Kash Jain ’24
Belarusian President Alexander Lukashenko, who has referred to himself as the last dictator in Europe, has grown increasingly infamous throughout his nearly three-decade tenure as the country’s ruler. While initially democratically elected, Lukashenko has assailed Belarus’ institutions and weaponized its Constitution to solidify his power. He quickly became an autocrat with extensive control over Belarus’ government, elections, and media. He’s used his power to enrich himself and erode civil liberties, jailing protestors and prominent political opponents.
Belarus has become what political scientist Steven Levitsky calls a competitive authoritarian regime: a system in which multiple parties or candidates can compete, but this competition is skewed to favor the incumbent. In such a regime, democratic institutions may still exist, but the incumbent abuses their power to diminish electoral competition; the opposition can win, but the game is slanted against them. One could argue that Belarus has slid further to a fully authoritarian regime, especially as Lukashenko has further solidified his power and continued to undermine Belarus’ elections.
Either way, it’s clear that Lukashenko is an autocrat who has de-democratized Belarus and whose actions routinely fly affront to freedom and civil liberties. However, when considering such a regime and understanding how a country slides into autocracy, the bigger picture must be considered. While Lukashenko has had significant agency and has actively chosen to attack democracy in his country, Belarus’ democratic prospects have also been impaired by the influence of its neighbor and purported ally: Russia.
While in the Soviet Union, Belarus’ economy was almost entirely reliant on oil and gas energy that existed throughout the entire Union; Belarus was near the endpoint, refining petroleum imported from the rest of the Union. Now, as a post-Soviet state, that dependence has not changed much, and Belarus remains closely linked to Russia both politically and economically. Russia remains Belarus’ main trading partner, sending them crude petroleum and minerals which Belarus refines and exports to Ukraine, the Baltic states, and the rest of Europe, thereby controlling much of their access to trading partners in the West. Russia has also offered Belarus favorable energy prices and billions of dollars in loans, using this as leverage.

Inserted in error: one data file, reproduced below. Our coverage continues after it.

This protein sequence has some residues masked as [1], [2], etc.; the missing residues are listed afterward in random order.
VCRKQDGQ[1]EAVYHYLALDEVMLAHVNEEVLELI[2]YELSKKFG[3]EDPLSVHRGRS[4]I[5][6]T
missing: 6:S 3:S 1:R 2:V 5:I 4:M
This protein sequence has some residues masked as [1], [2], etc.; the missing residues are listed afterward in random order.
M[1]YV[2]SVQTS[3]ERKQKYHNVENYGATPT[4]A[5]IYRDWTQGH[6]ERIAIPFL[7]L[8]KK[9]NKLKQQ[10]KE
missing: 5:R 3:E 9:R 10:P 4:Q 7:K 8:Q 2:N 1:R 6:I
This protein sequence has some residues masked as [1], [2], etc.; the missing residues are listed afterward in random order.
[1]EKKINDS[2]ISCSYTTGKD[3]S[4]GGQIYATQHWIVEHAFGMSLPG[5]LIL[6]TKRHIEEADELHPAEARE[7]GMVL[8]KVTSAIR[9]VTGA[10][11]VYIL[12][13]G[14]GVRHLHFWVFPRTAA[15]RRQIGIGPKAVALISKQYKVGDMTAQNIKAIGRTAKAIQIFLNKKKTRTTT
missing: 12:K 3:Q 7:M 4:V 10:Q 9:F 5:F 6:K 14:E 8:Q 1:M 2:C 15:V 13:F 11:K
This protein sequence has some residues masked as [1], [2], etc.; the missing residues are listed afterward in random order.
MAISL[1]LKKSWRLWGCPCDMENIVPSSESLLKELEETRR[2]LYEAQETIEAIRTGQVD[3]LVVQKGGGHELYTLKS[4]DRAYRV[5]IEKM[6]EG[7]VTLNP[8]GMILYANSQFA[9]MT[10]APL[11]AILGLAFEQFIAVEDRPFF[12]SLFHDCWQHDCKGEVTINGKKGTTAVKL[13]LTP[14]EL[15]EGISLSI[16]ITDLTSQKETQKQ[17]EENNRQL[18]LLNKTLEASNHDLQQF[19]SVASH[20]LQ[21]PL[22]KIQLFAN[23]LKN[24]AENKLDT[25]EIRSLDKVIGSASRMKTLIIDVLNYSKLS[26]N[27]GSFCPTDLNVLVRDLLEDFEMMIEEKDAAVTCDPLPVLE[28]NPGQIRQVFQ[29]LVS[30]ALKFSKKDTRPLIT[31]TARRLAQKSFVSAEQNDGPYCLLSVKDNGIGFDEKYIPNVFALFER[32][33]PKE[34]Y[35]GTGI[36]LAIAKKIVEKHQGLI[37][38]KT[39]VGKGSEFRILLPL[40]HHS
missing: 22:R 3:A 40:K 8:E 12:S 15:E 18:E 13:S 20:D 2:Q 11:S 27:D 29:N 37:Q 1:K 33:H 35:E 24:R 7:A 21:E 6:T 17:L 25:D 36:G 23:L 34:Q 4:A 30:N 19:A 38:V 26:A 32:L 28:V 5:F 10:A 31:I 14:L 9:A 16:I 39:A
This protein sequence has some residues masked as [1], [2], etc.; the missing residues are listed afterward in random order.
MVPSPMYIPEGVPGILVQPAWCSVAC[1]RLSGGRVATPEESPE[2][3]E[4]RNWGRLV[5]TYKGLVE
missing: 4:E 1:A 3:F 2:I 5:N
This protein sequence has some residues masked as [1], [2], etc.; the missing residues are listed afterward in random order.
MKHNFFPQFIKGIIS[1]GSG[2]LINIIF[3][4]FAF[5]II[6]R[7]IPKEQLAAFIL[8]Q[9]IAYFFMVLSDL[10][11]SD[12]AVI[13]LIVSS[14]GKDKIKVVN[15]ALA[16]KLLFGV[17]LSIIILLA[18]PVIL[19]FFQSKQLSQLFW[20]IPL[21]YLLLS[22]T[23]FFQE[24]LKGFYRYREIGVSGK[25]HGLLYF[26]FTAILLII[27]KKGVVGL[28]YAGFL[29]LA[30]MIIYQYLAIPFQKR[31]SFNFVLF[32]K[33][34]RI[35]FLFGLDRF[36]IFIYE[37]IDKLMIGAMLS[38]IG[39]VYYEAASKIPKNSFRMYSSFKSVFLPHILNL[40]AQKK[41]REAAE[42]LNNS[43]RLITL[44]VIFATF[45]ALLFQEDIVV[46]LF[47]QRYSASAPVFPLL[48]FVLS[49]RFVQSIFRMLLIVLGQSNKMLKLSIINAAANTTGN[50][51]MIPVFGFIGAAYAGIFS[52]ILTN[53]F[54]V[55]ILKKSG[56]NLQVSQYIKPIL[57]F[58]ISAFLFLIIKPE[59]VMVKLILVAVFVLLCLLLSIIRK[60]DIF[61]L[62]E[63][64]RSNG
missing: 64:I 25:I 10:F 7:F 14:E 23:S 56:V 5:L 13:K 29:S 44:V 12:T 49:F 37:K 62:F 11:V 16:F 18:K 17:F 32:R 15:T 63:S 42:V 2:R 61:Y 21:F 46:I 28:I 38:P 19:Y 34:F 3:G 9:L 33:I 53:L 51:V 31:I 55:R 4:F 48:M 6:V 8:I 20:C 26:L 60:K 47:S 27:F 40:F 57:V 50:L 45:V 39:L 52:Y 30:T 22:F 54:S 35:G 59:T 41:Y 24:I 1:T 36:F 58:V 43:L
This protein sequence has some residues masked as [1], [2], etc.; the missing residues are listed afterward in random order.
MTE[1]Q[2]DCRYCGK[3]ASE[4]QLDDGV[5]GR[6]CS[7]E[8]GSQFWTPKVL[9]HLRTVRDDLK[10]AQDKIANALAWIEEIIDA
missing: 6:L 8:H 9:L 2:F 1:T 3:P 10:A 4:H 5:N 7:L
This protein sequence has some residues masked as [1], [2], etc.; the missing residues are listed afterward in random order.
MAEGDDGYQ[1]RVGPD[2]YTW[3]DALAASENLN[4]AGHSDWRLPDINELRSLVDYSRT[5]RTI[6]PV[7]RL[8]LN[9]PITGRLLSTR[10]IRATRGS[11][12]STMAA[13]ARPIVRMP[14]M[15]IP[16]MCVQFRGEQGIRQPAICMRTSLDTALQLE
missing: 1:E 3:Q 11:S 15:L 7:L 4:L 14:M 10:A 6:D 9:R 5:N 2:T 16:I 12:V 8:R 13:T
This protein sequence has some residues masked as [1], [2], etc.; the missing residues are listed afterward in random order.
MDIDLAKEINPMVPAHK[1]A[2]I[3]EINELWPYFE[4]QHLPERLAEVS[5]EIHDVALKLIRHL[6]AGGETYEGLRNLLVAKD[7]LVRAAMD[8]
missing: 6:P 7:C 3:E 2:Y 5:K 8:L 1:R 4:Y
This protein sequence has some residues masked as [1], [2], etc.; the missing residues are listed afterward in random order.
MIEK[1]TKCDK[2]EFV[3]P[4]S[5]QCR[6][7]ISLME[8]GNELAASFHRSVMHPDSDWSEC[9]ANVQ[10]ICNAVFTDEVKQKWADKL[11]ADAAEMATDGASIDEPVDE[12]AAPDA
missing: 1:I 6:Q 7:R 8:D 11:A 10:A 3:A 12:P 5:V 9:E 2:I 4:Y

It would be a mischaracterization to say that Lukashenko is a puppet or that he lacks agency in his policymaking. He very clearly has a high degree of control over Belarus and its institutions. However, even if he were to try to move against Russia and align with other states or push for economic and democratic reforms, Putin would likely make the threat of plunging Belarus into economic ruin if he did not fall in line.
It’s difficult to ascertain just how much of a hold Russia’s economic influence has over Belarus because of the fact that Lukashenko has almost always aligned with Russia. While there have been instances of conflict, including between him and Putin, he has not taken any significant action to pull his country out of Russia’s hold. It’s also clear that this isn’t an entirely one-sided relationship. Russia is in no way economically dependent on Belarus, but it’s a superpower with a limited number of allies, especially in the region, and whatever support that Belarus can provide is probably worth maintaining their relationship. In recent years, Russia has seen value in Belarus as a venue for military drills and, notably, a path to launch its invasion of Ukraine.
Ukraine serves as a clear example of a state that has broken free of Russian influence—to an extent. Its democratization has come with Russian resistance, which Belarus would also face if it were to democratize.
Now, Putin has announced that he will place nuclear weapons in Belarus, a more immediate threat to Ukraine made available to Putin because of the relationship between Russia and Belarus. Lukashenko appears to be complying, but even if he wished to take a stand against Putin, he could not do so without severe repercussions for Belarus.
Putin’s latest action confirms two important points: that Russia retains a significant amount of influence over Belarus, and that Belarus’s struggle to democratize doesn’t face the barrier of one autocrat, but two. So long as Belarus remains economically reliant on Russia, even if Lukashenko were ousted, it will struggle to democratize, because stepping out of line with Putin comes with a serious cost.
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